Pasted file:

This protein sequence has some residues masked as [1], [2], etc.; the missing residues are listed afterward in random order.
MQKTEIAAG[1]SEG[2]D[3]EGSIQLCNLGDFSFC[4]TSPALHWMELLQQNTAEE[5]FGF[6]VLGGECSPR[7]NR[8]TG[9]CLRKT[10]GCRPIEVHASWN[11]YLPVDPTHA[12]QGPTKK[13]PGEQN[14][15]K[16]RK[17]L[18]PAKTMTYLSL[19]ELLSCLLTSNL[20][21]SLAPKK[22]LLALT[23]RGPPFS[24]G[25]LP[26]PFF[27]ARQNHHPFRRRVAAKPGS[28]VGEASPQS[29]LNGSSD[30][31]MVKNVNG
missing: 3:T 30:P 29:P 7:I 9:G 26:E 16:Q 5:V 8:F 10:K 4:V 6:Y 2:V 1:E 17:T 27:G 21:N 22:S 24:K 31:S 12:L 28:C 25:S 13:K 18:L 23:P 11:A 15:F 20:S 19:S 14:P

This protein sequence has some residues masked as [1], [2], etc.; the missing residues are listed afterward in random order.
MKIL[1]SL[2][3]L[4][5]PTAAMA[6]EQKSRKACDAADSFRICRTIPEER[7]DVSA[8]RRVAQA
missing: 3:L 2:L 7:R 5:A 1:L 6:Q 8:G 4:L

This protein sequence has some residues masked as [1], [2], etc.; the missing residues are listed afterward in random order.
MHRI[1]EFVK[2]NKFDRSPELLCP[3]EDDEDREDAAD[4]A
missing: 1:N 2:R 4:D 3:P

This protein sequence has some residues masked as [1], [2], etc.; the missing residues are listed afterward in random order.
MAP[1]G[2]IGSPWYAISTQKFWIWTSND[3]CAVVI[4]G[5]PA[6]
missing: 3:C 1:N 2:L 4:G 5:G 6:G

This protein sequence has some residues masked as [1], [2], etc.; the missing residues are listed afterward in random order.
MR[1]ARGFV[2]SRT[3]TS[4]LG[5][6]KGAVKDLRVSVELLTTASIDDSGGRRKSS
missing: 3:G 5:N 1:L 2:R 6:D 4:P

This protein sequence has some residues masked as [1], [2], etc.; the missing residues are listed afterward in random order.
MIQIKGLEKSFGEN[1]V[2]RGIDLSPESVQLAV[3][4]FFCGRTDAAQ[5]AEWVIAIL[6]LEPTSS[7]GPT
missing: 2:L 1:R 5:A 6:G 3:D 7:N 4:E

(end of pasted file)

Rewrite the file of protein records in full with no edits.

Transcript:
This protein sequence has some residues masked as [1], [2], etc.; the missing residues are listed afterward in random order.
MQKTEIAAG[1]SEG[2]D[3]EGSIQLCNLGDFSFC[4]TSPALHWMELLQQNTAEE[5]FGF[6]VLGGECSPR[7]NR[8]TG[9]CLRKT[10]GCRPIEVHASWN[11]YLPVDPTHA[12]QGPTKK[13]PGEQN[14][15]K[16]RK[17]L[18]PAKTMTYLSL[19]ELLSCLLTSNL[20][21]SLAPKK[22]LLALT[23]RGPPFS[24]G[25]LP[26]PFF[27]ARQNHHPFRRRVAAKPGS[28]VGEASPQS[29]LNGSSD[30][31]MVKNVNG
missing: 3:T 30:P 29:P 7:I 9:G 26:E 16:Q 5:V 8:F 10:K 4:V 6:Y 2:V 1:E 17:T 27:G 21:N 22:S 24:K 31:S 12:L 28:C 25:S 13:K 18:L 23:P 11:A 15:F 20:S 19:S 14:P

This protein sequence has some residues masked as [1], [2], etc.; the missing residues are listed afterward in random order.
MKIL[1]SL[2][3]L[4][5]PTAAMA[6]EQKSRKACDAADSFRICRTIPEER[7]DVSA[8]RRVAQA
missing: 3:L 2:L 7:R 5:A 1:L 6:Q 8:G 4:L

This protein sequence has some residues masked as [1], [2], etc.; the missing residues are listed afterward in random order.
MHRI[1]EFVK[2]NKFDRSPELLCP[3]EDDEDREDAAD[4]A
missing: 1:N 2:R 4:D 3:P

This protein sequence has some residues masked as [1], [2], etc.; the missing residues are listed afterward in random order.
MAP[1]G[2]IGSPWYAISTQKFWIWTSND[3]CAVVI[4]G[5]PA[6]
missing: 3:C 1:N 2:L 4:G 5:G 6:G

This protein sequence has some residues masked as [1], [2], etc.; the missing residues are listed afterward in random order.
MR[1]ARGFV[2]SRT[3]TS[4]LG[5][6]KGAVKDLRVSVELLTTASIDDSGGRRKSS
missing: 3:G 5:N 1:L 2:R 6:D 4:P

This protein sequence has some residues masked as [1], [2], etc.; the missing residues are listed afterward in random order.
MIQIKGLEKSFGEN[1]V[2]RGIDLSPESVQLAV[3][4]FFCGRTDAAQ[5]AEWVIAIL[6]LEPTSS[7]GPT
missing: 2:L 1:R 5:A 6:G 3:D 7:N 4:E